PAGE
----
MEMPHIS, Tenn. (WMC) - Thousands gathered in Downtown Memphis Saturday for the Mid-South Pride Fest.
A sea of rainbow flags lined Beale Street Saturday afternoon as the pride parade kicked off.
Mid-South Pride Fest, which was held at Robert Church Park this year, has come a long way since Macc Onner started attending.
"Oh it's grown dramatically," said Onner. "When I first started coming out, it was at Peabody Park over in Midtown and the parade was down Cooper and now it's turned into more than 20,000 people."
Organizers expect this year's crowd to total between 25 and 30,000 -- another record.
"We create a safe space to let people be who they are," said Mid-South Pride organizer Vanessa Rodley.
Large crowds aren't the only thing to celebrate this year.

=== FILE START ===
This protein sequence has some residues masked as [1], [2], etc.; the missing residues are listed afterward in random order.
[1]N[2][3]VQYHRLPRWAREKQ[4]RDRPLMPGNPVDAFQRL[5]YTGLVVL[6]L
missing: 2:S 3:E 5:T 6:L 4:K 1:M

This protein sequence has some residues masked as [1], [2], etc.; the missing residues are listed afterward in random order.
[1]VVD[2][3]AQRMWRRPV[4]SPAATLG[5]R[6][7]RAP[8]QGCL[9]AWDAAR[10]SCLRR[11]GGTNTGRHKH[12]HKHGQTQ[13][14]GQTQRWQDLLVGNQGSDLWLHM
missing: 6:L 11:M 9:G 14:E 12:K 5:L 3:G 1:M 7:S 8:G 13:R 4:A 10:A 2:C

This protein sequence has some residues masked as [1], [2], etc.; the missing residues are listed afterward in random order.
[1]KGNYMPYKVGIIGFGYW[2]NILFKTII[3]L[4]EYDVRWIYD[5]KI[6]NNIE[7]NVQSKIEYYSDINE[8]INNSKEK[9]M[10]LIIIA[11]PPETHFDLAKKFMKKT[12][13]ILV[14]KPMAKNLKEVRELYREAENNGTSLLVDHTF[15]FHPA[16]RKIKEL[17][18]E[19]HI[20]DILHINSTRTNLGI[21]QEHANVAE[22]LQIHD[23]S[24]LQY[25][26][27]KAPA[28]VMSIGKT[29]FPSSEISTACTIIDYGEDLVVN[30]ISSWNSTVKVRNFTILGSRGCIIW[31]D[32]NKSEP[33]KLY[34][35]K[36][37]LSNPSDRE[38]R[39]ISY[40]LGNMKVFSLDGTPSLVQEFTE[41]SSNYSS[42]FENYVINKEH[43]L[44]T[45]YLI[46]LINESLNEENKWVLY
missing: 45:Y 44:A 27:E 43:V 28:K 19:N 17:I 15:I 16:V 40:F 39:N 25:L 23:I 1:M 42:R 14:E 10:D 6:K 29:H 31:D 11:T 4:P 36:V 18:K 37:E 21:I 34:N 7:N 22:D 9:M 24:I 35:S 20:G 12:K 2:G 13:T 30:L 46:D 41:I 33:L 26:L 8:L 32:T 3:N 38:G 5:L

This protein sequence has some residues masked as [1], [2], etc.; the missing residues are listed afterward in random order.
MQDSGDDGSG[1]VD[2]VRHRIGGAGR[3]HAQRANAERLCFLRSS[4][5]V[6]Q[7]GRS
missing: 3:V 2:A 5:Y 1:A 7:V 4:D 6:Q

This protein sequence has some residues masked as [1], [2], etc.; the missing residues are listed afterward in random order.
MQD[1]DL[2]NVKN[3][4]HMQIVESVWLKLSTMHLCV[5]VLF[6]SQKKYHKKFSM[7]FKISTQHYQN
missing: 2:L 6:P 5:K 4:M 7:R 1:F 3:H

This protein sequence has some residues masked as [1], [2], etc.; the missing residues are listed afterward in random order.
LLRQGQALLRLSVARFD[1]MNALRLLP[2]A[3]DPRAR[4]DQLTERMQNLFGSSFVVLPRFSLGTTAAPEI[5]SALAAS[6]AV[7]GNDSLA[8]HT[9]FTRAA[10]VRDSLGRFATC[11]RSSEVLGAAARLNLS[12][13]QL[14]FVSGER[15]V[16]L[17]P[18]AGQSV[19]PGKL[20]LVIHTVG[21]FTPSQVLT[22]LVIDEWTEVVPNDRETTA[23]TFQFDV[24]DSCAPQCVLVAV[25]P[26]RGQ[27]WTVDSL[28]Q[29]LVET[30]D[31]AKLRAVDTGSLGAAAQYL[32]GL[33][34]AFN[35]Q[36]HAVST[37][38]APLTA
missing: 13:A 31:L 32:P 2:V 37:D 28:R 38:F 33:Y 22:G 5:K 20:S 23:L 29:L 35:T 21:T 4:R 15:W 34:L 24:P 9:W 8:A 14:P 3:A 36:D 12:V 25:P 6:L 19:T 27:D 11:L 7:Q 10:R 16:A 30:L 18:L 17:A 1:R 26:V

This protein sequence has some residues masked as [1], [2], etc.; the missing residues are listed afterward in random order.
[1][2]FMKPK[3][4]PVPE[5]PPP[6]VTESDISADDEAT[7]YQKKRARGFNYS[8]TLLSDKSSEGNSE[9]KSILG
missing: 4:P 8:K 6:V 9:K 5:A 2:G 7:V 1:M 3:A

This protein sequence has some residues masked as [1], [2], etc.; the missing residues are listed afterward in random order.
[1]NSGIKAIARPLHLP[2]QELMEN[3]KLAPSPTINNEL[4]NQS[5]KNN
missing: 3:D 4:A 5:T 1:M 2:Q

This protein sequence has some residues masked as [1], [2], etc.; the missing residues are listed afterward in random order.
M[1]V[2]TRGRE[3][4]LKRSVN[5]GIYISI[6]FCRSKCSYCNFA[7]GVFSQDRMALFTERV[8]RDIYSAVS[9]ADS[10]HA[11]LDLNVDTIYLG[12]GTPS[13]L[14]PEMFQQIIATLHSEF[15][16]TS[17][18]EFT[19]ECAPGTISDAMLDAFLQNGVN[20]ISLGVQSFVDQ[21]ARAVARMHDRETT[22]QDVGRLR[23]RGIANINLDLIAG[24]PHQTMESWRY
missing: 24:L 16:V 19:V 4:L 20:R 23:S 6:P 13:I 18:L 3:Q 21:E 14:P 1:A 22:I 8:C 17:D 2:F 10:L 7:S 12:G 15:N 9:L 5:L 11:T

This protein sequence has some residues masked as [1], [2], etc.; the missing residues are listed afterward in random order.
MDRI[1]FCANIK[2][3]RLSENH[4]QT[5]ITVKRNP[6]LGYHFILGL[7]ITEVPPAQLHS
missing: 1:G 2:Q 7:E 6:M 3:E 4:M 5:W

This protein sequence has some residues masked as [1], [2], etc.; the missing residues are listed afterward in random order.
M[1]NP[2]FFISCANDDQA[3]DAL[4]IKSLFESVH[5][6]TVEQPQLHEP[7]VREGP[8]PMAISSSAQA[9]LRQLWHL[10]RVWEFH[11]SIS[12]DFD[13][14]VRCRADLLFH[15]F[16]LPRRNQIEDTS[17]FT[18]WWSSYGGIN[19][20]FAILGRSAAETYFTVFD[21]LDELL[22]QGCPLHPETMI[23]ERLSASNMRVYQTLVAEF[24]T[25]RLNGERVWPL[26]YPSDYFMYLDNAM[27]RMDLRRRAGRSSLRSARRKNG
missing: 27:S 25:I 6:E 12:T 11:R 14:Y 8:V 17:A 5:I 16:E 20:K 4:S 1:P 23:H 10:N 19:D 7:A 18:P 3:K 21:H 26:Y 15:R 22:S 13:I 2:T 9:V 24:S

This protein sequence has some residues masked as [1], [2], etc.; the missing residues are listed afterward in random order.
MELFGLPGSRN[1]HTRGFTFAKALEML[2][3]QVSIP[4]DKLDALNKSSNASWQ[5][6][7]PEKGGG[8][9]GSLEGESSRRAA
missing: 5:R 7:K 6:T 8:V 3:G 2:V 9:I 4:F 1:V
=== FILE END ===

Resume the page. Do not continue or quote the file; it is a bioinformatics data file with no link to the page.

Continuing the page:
Four years after the U.S. Supreme Court legalized same-sex marriage, LGBT candidates are becoming more visible in politics.
Pete Buttigieg became the first openly gay major candidate to run for president and for the first time two openly gay men are running for the Memphis city council.
"It means a lot for the queer community to see representation out there," said Onner. "I'm from a small town in Mississippi, so I never really saw this happening and it's beautiful."
But challenges remain.
The Human Rights Campaign says at least 18 transgender people have been violently killed across the country this year.
Studies show more than 1.6 million LGBTQ youth are homeless.
Many states, including Tennessee, Arkansas and Mississippi, have no laws protecting LGBT people from discrimination in employment and housing.
Despite those grim statistics, there's no denying the progress.
"Everybody is starting to get the idea that it's truly okay to love everybody and treat everybody normal," said Rodley.
The Mid-South Pride Fest continues Sunday with a Brunch Crawl at Overton Square at 11 a.m.